That same day, Arlen Hoerschgen walked up to the checkout desk at the library, and Grace, gentle Grace, ever-patient Grace, looked at the book of limericks he wanted to check out and said, “When in hell are you going to grow up?” And she quoted a dozen dirty limericks at him, including:

There was a young girl of Eau Claire
Who was graceful and so debonaire,
But she did not pee
Like a girl, downwardly,
But could aim up high in the air.

and others even worse and said, “I tell you, the apple doesn’t fall far from the tree. I remember your ne’er-do-well uncle going around town tanked up on sloe gin and singing filthy songs in broad daylight like the one about the shepherd and the magpie, and his poor children were so ashamed of him they all went off and became Seventh-day Adventists.” And she stamped the due date on it and handed it to him, and he felt sort of sheepish and returned with it 20 minutes later to apologize, and she had no memory of it whatsoever. “Where’d this come from?” she said. “Read whatever you like.” Loss of inhibition followed by memory loss.

Mrs. Torgerson entered a national talent contest performing “Bridge Over Troubled Water” on Audubon bird whistles, all six and one-half minutes of it, and Bob took off on a long road trip to visit relatives in Oregon and Washington while she rehearsed. Neighbors said the artistry was incredible, sometimes involving three or four whistles at once, but the effect of the whole was to make you reach for your gun.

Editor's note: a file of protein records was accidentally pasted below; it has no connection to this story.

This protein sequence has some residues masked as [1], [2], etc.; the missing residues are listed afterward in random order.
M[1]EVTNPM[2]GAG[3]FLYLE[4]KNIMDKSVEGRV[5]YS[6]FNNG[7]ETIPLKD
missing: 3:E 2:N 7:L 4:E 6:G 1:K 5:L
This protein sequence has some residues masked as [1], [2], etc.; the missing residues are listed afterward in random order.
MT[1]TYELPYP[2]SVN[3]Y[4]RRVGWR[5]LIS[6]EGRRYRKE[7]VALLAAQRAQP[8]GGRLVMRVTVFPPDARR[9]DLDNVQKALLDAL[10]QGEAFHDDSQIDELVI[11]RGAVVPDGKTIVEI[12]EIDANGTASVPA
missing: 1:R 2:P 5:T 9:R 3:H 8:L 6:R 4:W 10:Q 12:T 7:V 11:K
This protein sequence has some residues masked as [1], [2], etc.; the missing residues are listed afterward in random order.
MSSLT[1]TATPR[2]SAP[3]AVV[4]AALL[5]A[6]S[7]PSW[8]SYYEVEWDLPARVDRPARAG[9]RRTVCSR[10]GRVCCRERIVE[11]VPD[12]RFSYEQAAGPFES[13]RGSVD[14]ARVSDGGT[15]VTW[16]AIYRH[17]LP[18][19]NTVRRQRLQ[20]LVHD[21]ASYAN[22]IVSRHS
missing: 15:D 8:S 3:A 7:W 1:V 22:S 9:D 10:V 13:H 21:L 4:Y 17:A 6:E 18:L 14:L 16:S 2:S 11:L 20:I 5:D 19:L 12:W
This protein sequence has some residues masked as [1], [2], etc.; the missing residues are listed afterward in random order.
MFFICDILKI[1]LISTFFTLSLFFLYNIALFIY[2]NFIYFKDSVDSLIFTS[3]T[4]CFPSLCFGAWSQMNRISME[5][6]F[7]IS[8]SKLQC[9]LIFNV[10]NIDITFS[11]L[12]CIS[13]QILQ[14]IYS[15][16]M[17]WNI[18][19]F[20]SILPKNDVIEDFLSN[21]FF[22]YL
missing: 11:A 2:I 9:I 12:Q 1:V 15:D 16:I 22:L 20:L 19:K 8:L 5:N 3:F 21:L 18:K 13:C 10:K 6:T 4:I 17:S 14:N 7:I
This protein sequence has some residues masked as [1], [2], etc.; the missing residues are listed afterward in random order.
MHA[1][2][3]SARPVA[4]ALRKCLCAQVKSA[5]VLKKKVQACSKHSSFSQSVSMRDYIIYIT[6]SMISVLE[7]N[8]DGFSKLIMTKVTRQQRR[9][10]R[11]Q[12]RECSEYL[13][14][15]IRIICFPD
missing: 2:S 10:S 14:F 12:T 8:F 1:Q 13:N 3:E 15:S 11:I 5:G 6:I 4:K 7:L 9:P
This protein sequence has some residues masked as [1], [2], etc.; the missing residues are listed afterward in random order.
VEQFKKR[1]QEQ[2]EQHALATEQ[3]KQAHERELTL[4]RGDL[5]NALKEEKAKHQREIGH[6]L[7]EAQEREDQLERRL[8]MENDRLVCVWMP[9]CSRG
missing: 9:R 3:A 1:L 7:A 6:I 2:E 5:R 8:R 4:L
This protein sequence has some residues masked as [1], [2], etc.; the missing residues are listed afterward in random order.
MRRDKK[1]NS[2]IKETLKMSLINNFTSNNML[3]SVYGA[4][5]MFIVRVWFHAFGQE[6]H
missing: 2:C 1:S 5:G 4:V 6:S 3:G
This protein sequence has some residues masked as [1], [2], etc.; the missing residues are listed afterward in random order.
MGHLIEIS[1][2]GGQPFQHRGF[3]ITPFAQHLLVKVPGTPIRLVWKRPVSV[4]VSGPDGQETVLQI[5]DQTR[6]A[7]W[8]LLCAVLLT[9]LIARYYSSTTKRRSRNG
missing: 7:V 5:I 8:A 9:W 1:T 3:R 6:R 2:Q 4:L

It was craziness, and it set neighbor against neighbor, Norwegian against German, a town that prided itself on sobriety and responsibility and modest behavior, and meanwhile, looming on the horizon was the very real threat of a Keep America Truckin’ Museum and Motorway in the planning stages south of town, featuring a mile oval for racing 18-wheelers—farmland was already being bought up for the thing—annual attendance estimated to be 2.2 million visitors, many with huge tattoos and carrying six-guns and six-packs, and rumor had it there’d be a six-lane freeway and a couple of high-rise hotels on the outskirts of town and maybe a casino. An absolute nightmare. The “Little Town That Time Forgot” suddenly becoming the little town that Misfortune fell in love with, where all the women are horrified, the men are bewildered, and the children are amused at the distress of their elders.

Dorothy of the Chatterbox said, “It’s been like a horror novel but with actual people, you wouldn’t want to read it but you are living it.” In the midst of a town council meeting, Mayor Eloise Krebsbach jumped up, threw her gavel out the window not noticing it was closed, and said, “This town has gone to the dogs and as far as I’m concerned, they can have it.” She took a job as a nail salon hostess in St. Paul and was replaced by Alice Dobbs, a newcomer to town (1995), who feels that problems have solutions and if we commit ourselves to the common good, we can find our way out of the woods.